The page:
According to the European Copernicus service, 2020 is one of the hottest periods on record. Like 2016, 2020 ended at 1.25 ° C above the pre-industrial period. A more complete summary is expected on Thursday, January 14, 2021. The final temperature figures for the past year will be published that day by the WMO (World Meteorological Organization). This structure will be based on observations from NASA, Copernicus, the Japanese Meteorological Service, the NOAA (United States Oceanic and Atmospheric Observation Agency) and the British meteorological services. The World Meteorological Organization said in December that 2020 was among the three warmest years.
2.2 ° C above the pre-industrial period in Europe
In 2020, a climatic phenomenon called La Niña was recorded. This phenomenon causes an overall drop in temperatures. In 2016, a natural oceanic phenomenon similar to the reverse trends was noted. Without the impacts of La Niña, 2020 would arguably be the hottest year on record. During this period, the European continent was marked by an exceptional heat wave (1.6 ° C above the period 1981-2010, 0.4 ° C above 2019, 2.2 ° C above above the pre-industrial period). The objectives of the agreement which concern the entire planet have not been met. Warming is much faster in some areas. It should also be borne in mind that the land is warming faster than the oceans. The situation in the Arctic is much more critical than that of Europe. In this area, temperatures in 2020 exceeded the reference average by 6 ° C.
Far from the trajectory of the Paris agreement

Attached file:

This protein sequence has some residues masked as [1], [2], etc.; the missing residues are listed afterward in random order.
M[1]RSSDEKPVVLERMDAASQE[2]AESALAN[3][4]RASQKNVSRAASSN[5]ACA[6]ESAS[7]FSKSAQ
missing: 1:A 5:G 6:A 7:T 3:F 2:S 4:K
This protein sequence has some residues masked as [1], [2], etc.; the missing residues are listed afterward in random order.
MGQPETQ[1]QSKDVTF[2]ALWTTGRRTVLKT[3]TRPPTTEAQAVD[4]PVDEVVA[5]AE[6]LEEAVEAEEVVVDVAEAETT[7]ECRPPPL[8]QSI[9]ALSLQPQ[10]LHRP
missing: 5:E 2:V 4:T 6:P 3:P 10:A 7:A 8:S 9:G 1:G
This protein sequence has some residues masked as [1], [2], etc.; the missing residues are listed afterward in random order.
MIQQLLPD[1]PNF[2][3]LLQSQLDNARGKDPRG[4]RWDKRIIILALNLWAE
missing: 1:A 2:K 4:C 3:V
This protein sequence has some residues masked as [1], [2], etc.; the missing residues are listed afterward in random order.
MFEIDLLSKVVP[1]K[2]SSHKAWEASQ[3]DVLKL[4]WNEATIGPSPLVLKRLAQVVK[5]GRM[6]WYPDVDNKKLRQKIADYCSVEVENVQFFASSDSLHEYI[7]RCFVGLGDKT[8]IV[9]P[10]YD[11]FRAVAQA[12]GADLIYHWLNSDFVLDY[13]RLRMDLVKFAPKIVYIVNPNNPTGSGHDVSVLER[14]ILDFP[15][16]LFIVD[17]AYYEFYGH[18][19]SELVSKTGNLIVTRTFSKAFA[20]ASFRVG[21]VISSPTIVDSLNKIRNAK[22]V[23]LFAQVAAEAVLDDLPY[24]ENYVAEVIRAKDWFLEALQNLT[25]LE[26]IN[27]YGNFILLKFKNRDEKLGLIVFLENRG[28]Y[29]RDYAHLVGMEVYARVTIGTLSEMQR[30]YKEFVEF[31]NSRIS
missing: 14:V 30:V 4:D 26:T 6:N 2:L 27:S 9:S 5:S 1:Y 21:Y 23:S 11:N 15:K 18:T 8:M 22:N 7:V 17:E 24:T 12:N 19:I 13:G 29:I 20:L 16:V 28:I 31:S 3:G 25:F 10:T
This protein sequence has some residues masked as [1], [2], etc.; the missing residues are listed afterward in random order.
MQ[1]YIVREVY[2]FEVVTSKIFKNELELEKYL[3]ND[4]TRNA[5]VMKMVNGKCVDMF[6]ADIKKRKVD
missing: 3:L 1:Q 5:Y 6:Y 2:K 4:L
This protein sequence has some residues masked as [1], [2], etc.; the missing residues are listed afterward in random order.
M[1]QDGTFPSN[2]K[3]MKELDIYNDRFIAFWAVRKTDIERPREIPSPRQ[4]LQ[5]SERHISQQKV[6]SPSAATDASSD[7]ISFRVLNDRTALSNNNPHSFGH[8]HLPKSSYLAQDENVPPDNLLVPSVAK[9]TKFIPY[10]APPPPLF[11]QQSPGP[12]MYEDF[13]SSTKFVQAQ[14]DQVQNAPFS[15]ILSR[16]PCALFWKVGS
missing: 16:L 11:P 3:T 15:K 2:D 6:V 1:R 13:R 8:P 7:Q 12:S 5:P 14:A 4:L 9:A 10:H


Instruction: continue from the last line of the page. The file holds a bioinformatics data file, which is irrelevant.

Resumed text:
During 2020, very intense forest fires occurred in Siberia. This led to the release of 244 megatons of carbon dioxide (CO2). It has become urgent to find ways to drastically reduce emissions and prevent adverse effects on the climate. The consequences of global warming are already being felt across the planet. Exceptional heat waves were noted. The pack ice is melting, precipitation has increased exponentially and hurricanes in the Caribbean have increased. The situation is likely to get worse if we do not change some of our habits. The Paris Agreement target of keeping global warming below + 2 ° C is far from being achieved.
Stop CO2 emissions
The Covid-19 pandemic has had a huge impact on the economy. Thousands of companies have had to shut down all of their activities. CO2 emissions fell by 7% during the year 2020. But despite this, there is an increase in the concentration of CO2 in the atmosphere. It reached the maximum level in May 2020 (413 ppm). For things to really improve, net global emissions must be reduced to zero. If not, CO2 will continue to accumulate in the atmosphere. A new climate change is likely to occur.